Though many find the educational model radical and new, to me it seems very Jewish. The emphasis on collaboration and finding meaning in learning, as a group, reminds me of a beit midrash. In fact one of the verses that’s become foundational to the school is “As iron sharpens iron, so one friend sharpens another” (Proverbs 27:17), a concept that’s at the heart of hevruta learning. At the core of PBL is the notion that every person is a creator, an idea that’s underscored in the Torah when, in describing how the Mishkan — the Tabernacle — is made, the Book of Exodus references Genesis and God’s creation of the world. We engage in imitatio Dei when we create. Larry Rosenstock talks about PBL and how the act of creation connects head, heart and hand. So true. At The Idea School, we’ll be adding soul, too.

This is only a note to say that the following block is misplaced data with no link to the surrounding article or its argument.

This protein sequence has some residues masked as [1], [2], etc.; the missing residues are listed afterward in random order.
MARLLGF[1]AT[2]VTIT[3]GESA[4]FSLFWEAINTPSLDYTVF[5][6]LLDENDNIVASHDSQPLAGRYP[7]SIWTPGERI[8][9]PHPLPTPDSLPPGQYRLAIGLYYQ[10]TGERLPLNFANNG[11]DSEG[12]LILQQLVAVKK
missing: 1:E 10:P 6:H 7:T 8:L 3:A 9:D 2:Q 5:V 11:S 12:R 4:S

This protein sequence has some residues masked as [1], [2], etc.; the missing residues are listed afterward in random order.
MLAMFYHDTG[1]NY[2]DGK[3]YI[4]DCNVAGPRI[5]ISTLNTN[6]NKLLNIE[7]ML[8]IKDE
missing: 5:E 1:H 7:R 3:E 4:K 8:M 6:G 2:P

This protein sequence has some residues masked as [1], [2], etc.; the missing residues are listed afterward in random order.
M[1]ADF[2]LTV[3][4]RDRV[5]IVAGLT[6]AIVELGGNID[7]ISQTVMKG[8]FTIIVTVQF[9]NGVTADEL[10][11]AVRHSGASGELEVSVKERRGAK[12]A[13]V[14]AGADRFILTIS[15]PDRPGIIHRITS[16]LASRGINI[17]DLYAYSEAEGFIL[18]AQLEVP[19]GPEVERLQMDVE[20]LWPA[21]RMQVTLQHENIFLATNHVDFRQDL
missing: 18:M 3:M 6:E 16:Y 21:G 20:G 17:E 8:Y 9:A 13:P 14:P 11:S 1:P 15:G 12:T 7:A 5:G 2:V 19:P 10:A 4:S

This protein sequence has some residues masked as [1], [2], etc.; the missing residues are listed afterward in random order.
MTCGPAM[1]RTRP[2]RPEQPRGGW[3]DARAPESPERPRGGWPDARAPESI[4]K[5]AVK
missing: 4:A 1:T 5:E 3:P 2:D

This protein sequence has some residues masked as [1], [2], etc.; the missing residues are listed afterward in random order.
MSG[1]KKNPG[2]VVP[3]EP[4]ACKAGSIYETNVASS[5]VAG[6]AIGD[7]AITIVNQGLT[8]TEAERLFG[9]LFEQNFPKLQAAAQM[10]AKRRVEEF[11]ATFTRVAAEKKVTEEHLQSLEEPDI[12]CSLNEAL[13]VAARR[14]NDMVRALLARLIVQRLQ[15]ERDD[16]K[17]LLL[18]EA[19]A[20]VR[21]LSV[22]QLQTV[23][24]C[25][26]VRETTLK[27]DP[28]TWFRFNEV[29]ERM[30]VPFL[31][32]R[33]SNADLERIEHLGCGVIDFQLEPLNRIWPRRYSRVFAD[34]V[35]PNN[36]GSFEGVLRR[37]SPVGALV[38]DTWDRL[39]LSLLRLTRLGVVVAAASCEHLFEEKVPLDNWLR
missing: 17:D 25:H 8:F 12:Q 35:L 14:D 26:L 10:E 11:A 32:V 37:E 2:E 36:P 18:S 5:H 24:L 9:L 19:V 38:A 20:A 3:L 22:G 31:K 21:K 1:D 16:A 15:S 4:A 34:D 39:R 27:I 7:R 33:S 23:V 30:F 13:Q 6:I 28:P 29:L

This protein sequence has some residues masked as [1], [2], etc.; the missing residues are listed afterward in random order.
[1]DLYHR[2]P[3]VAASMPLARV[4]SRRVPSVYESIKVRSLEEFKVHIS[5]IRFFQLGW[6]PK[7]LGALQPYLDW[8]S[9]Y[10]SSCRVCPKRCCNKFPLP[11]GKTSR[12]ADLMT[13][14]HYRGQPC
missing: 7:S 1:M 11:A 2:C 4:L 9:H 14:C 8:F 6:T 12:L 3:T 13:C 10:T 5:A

Where we would locate was obviously an important decision on the journey to opening this type of school, as our educational goals needed a place where they could be realized. We’ve been fortunate to find a home at the Kaplen JCC on the Palisades in Tenafly, NJ.


As anyone who lives in Bergen County will tell you, the JCC is one of our community’s treasures. Situated on a gently rolling hill amid trees and meandering roads, the JCC is a bustling communal hive. It has a preschool, therapeutic nursery, swimming pools, tennis courts, a gym, a highly acclaimed music school, an art studio, a robust Hebrew and Israel education program, a special needs program and adult senior programs. It has an indoor and outdoor garden run in consultation with GrowTorah, a Jewish farming and gardening organization; a Jewish library and a separate Hebrew book library; as well as athletic and other programs for teens.